Dr Marie-Therese El-Daher

Post-doctoral Research Fellow


Dr Marie-Therese El-Daher major focus is the study of rare genetic diseases, in the hope of one day achieving effective treatments. She started her PhD in 2010, at the Institute Curie in Paris, in the laboratory of Dr Frederic Saudou, and explored the intricated neurodegenerative mechanisms of Huntington disease, a fatal inherited condition. She then joined the team of the Pr Alain Fischer and Dr Genevieve de Saint Basile team, at the Imagine institute in Paris for her first postdoctoral experience. There, she aimed at dissecting the molecular roles of a gene involved in primary immune deficiency and associated with different degrees of intestinal inflammation. This unique journey provided close interaction with clinicians and patients, strengthening her determination to understand these orphan diseases. In 2019, she had the fantastic chance to become a member of the laboratory of Pr Yanick Crow at the IGC, and her current work aims at investigating how rare mutations in certain genes instigate an inappropriate interferon-mediated neuroinflammation disorders.


2009-2013: Ph.D. in Neuroscience, Paris Saclay University, France

2007-2009: Master and European Magister degree in Genetics, University of Paris Diderot-Paris Descartes, France

2004-2007: Bachelor’s Degree in Genetics, University of Tours, France


Open to PhD supervision enquiries?


Current PhD students supervised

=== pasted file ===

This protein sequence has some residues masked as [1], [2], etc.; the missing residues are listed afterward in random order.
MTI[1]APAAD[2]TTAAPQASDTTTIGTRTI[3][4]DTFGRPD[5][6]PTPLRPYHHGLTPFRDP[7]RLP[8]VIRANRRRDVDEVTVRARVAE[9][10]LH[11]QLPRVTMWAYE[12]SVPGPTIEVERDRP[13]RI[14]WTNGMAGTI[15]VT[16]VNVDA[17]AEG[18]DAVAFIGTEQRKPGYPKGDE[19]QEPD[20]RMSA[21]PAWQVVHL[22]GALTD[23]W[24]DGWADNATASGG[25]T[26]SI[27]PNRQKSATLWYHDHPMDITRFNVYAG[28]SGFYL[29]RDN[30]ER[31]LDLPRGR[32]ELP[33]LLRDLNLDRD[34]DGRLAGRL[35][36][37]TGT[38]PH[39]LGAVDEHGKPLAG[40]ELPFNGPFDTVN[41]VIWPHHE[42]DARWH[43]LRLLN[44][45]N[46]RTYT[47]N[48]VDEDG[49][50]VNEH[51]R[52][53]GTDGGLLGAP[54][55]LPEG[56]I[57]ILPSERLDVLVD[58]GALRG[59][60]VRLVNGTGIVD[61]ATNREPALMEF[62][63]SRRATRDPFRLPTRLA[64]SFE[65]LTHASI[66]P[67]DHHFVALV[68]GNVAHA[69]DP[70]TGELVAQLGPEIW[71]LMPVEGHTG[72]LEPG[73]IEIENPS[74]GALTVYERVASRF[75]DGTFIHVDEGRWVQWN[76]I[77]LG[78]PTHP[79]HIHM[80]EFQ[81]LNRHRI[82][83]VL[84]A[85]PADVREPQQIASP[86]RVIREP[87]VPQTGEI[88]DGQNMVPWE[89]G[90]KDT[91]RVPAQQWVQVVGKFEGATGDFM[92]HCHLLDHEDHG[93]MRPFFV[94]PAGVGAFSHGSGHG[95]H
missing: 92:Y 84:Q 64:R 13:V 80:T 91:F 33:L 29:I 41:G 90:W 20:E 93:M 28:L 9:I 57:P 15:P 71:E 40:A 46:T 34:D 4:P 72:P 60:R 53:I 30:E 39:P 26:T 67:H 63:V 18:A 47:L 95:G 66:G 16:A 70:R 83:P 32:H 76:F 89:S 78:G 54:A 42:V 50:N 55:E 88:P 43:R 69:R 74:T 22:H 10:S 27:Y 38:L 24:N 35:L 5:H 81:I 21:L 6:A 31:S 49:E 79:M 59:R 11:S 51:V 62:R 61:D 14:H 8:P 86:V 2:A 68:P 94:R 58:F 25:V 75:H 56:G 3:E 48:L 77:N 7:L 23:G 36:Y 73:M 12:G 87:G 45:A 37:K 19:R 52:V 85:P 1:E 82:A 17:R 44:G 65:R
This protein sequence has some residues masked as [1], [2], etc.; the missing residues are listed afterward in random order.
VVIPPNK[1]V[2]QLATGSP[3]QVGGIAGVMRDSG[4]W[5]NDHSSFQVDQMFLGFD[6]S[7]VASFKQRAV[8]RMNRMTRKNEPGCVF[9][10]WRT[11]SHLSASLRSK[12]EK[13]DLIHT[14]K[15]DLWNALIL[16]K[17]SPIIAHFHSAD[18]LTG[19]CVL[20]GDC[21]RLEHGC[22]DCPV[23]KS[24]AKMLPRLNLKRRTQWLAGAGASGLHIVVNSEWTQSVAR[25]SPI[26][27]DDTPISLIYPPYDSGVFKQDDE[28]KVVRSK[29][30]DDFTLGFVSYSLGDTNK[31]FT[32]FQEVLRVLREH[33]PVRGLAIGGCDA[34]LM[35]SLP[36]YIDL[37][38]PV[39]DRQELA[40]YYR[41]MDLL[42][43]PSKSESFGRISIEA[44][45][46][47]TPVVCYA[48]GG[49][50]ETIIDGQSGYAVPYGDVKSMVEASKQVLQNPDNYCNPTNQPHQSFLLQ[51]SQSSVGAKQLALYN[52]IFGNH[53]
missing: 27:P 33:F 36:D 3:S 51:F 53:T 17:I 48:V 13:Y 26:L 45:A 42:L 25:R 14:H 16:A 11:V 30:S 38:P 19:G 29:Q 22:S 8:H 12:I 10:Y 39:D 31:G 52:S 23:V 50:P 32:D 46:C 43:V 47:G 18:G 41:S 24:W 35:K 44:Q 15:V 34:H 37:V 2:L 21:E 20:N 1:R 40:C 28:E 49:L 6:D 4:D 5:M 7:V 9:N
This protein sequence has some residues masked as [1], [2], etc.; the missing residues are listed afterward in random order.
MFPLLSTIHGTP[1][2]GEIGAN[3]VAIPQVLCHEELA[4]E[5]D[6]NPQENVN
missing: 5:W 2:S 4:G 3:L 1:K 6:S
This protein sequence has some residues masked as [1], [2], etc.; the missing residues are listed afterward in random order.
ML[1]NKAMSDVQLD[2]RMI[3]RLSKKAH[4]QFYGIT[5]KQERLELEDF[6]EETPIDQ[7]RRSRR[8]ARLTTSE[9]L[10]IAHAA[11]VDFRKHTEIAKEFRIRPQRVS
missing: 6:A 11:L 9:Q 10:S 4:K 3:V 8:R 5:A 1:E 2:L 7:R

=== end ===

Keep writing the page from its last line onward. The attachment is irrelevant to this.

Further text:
Dec 2021-present: Gaofeng Zhu, PhD student on the INFLANET scheme, part of Marie Skłodowska-Curie.

Past PhD students supervised

2020: Olivia Rafai, PhD student rotation project, Translational Neuroscience Programme, University of Edinburgh

Current research interests

My current research relates to type I interferonopathies, which are Mendelian disorders characterised by chronically enhanced type I interferon signalling. This signalling plays an essential role in our immune response to infections; contrastingly, its incorrect activation in a non-infectious setting can be pathogenic, leading to multiple tissue damage and autoinflammatory diseases. I believe that deriving insights from the study of genetics disease provides a matchless opportunity to deconvolute biological complexity in the human context. By doing so, this not only improves overall knowledge on fundamental mechanisms regulating health, but it also enables the development of targeted therapeutic interventions for diseases for which we unfortunately do not yet have a cure.

Conference details

  • Scottish Biomedical Postdoctoral Researcher Conference 2023, Glasgow, United Kingdom, September 2023.

Selected speaker: cGAS Modulates Chromatin State and Transcription in ATRX-mediated Activation of Interferon Type I

  • Keystone symposium, Chromatin Architecture and Chromosome Organization; Whistler, Canada, March 2018.

Selected poster: Chromatin Organization and Nuclear Function are Altered in Tetratricopeptide Repeat Domain 7A Deficiency.

  • 7th NIF Winter School on Advanced Immunology; Awaji, Japan, January 2018.

Selected speaker: Tetratricopeptide Repeat Domain 7A is a nuclear factor that modulates transcription and chromatin structure.

Invited speaker

  • College de France, Paris, France, September 2014.

Invited speaker: TTC7A, a key regulator of both immune system and gut homeostasis